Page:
I think the oldest building in Farmington is the spring house at North Washington and Maple Streets, where Mr. Vandergriff lives.  This is the Wade spring.  After David Murphy died, Mrs. Wade also Mr. And Mrs. Tom Brown lived there.  Both of the ladies were granddaughters of Sarah Barton Murphy.

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Old Murphy Springhouse at North Washington & Maple Streets

              Murphy spring is on Spring Street in front of the Farmington Body Shop.   It is capped and the water goes under North Washington Street.

              Possibly the next oldest building in Farmington is the two story red brick house, just West of the new building Roberts built on West Columbia Street.  Dr. Williams lived there.  The Williams’ are buried in the old cemetery north of North Street and just back of the new Christian Science Church.

              Most of the slaves are buried on the farms where they lived but some of them are buried in the old Cayce cemetery on West Columbia.  Others in the very old cemetery back of the Odd Fellow Cemetery near the airport.  I am quite sure some of you did not know it was there.

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Cayce Home on West Columbia Street, Farmington

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Cayce Cemetery on West Columbia Street, Farmington

              Farmington was incorporated in 1836.  75 votes were cast, 74 for and 1 against.

              Alvin Rucker was the first Mayor, and Charley Hart was the first Sheriff.

              The first automobile was owned by Judge William R. Taylor in 1900.   His home was where the Post Office is now.

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Judge Taylor, Farmington's First Automobile

              State Hospital No.4 was opened in 1903.

              Did you know we once had a Cigar Factory here?  Sam Pelty, the father of Gertie, Barney, and Gus, moved his factory from St. Louis.

              We had one legal hanging.  On January 23, 1880, Charles H. Hardin was hanged at the South side of the square.   Five thousand people were here to see this.   Part of the scaffold is still at Robinson Lumber office.

              On June 17, 1843, James Layton was lynched by a mob just South of the jail.   Richard Murphy was Sheriff at that time. 

            Although Missouri was not considered a Slave State, this County in 1857 had 806 slaves.  Their owners paid taxes on them the same as animals, from $200 to $900 each.

              In 1857 the total County and State Tax was only $7880; in 1958 it was $2,042,000.00. 

Church and School

              A great heritage which the town of Farmington has acquired, began with the arrival of Sarah Barton Murphy.  Through her devout Christian influence she established a religious atmosphere that survives in this town to the present time.  Possibly the first Protestant religious services ever held West of the Mississippi River was a Thanksgiving Service conducted at her home. 

            She had a log cabin constructed in which she taught the first Sunday School West of the Mississippi River in 1805.

              Mrs. Murphy donated an acre of ground for a Church.  This is now part of the Masonic Cemetery.  On this lot a log church, 22 by 30 feet, was built.  All denominations came here to worship.  There is a monument about 7 feet high in the Northeast corner of the cemetery marking the spot where the Church stood.  On this stone are these words: “On this spot the First Sunday School West of the Mississippi River was organized and taught by Sarah Barton Murphy, in the year 1805, in the log meeting-house which was the first Protestant Church West of the Mississippi River,” erected by her great-grandson Hugh Long.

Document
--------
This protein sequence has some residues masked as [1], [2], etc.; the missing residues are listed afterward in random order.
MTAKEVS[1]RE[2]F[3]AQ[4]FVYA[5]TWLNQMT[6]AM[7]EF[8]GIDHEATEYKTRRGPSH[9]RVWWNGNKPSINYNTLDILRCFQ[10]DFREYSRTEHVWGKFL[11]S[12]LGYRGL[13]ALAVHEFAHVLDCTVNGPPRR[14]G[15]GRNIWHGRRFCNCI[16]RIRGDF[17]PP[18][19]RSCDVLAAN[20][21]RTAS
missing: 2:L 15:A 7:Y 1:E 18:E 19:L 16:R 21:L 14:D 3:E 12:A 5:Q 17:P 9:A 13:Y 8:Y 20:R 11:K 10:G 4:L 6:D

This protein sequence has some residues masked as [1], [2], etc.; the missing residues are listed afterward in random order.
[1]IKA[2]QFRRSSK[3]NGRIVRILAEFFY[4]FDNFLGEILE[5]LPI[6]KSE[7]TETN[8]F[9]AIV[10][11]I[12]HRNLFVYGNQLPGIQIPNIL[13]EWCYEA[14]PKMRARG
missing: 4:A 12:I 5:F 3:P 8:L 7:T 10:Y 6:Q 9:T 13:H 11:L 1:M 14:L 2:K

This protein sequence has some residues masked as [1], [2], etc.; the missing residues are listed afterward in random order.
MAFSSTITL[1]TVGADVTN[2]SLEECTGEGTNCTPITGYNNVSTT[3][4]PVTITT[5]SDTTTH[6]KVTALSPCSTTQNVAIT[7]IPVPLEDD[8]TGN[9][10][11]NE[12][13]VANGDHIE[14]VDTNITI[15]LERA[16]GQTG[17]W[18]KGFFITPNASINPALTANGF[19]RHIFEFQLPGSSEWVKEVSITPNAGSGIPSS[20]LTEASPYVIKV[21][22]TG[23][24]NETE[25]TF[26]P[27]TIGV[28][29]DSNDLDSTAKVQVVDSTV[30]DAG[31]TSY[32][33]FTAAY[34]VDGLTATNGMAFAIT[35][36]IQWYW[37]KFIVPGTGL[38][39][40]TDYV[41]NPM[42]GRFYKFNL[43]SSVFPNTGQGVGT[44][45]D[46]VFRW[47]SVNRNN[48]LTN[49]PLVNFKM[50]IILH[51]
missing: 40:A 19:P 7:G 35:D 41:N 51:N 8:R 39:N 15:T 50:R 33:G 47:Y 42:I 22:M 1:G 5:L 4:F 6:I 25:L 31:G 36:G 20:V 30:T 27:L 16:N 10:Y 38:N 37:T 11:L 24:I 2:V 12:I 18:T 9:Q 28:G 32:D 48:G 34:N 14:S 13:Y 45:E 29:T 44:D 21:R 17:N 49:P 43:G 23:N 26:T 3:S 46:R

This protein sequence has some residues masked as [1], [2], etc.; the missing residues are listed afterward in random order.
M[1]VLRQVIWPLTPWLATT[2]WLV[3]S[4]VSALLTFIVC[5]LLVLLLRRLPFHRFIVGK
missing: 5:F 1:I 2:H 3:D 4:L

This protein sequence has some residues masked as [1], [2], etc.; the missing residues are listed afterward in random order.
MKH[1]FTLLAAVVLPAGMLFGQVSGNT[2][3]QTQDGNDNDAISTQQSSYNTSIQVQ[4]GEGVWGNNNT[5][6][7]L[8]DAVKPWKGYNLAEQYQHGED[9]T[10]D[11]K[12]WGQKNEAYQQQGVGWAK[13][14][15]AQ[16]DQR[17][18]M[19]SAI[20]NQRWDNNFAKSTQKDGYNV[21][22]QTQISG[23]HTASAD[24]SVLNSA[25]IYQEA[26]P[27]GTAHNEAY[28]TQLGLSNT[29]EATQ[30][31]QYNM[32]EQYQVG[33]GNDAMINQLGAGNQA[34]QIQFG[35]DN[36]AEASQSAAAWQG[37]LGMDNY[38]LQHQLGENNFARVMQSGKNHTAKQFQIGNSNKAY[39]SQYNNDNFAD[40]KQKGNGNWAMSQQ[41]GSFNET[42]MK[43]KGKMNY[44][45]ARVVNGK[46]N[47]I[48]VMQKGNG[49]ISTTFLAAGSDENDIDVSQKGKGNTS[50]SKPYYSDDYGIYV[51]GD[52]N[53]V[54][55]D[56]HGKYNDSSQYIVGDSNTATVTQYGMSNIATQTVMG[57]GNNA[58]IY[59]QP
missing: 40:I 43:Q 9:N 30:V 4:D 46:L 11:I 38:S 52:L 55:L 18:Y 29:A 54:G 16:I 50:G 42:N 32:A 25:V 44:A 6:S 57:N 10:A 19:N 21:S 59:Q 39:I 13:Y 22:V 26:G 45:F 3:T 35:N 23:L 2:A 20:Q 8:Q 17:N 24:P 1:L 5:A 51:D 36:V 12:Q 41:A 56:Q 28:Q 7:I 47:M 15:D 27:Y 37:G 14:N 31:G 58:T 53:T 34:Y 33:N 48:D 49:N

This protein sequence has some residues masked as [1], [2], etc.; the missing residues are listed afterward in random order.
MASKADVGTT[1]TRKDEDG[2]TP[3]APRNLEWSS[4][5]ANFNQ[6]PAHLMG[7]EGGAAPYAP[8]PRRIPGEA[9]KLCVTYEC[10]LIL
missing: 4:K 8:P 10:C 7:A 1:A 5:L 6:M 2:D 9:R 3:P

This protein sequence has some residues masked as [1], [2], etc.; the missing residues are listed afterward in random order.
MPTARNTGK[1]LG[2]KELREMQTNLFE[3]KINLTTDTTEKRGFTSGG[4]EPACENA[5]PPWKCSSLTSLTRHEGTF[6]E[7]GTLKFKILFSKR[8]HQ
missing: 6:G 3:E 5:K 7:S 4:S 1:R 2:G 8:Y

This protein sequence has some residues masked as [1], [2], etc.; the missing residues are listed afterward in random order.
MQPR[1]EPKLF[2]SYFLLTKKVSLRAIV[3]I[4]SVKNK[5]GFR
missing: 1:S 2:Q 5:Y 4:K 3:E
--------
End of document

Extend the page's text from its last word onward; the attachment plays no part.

Mrs. Murphy died in 1817 and was buried where the Masonic Hall is now and later moved to the Masonic Cemetery.  She was here only 15 years.

              This community was, as it is now, always interested in education.  As early as 1803 there was a private school taught by Mrs. Murphy.

            In 1821 Township Schools were set up under Missouri law.  At that time there were only 4 townships in the county.  In 1833 there was formed a more complete system, but not until 1870 was the District system set up.  There has been little change since. 

            In 1854 the Carleton Institute was founded by Eliza A. Carleton. 

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Eliza A. Carleton


This log cabin school was located about eight miles north of Farmington, near Big River Mills.  She received for her teaching $3.00 in trade, and $2.00 in cash from each pupil.  In 1859 Carleton College was granted a charter by the State Legislature.   In 1876 Mrs. Carleton bought 16 acres of land in Farmington; as you know, this is on Ste. Genevieve Avenue – and built the first building.  Later she built a second one.  In 1878 the College opened and for 35 years the Institution was a vital factor of this community.  Dr. Shuttler was a teacher.  Many of our people attended there.  It closed in 1916.  The bricks from the old building are now used in the houses at the old City Disposal Plant.  The second building is now the Catholic School.

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              Elmwood Seminary was opened in 1886, for ladies only, in the old building of the Presbyterian Home.  This school was a revival of one started in 1840 by M. P. Cayce.  (The Presbyterian Home was begun in 1914 on the site of the Elmwood Seminary.)

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Elmwood Seminary

              In this same year the Baptist College was opened.  This building stood where the junior High School is now.

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The Baptist College

              The City School did not start here until 1870 on the site of South Ward.

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First public school in Farmington, built about 1870

               The growth of Farmington was slow.  In 1860 there were less than 500 people here; in 1890 there were 1350. 


Additional history of Farmington is available in the public library in the Long Memorial Building.  Louis Houck and Tom Miles wrote a history, and Pal Woods compiled a scrapbook of lasting historical information.


Many thanks to Jeanne (Hunt) Nassaney for transcribing this article for us!  This article was originally published by The Farmington News Printing Company in 1965.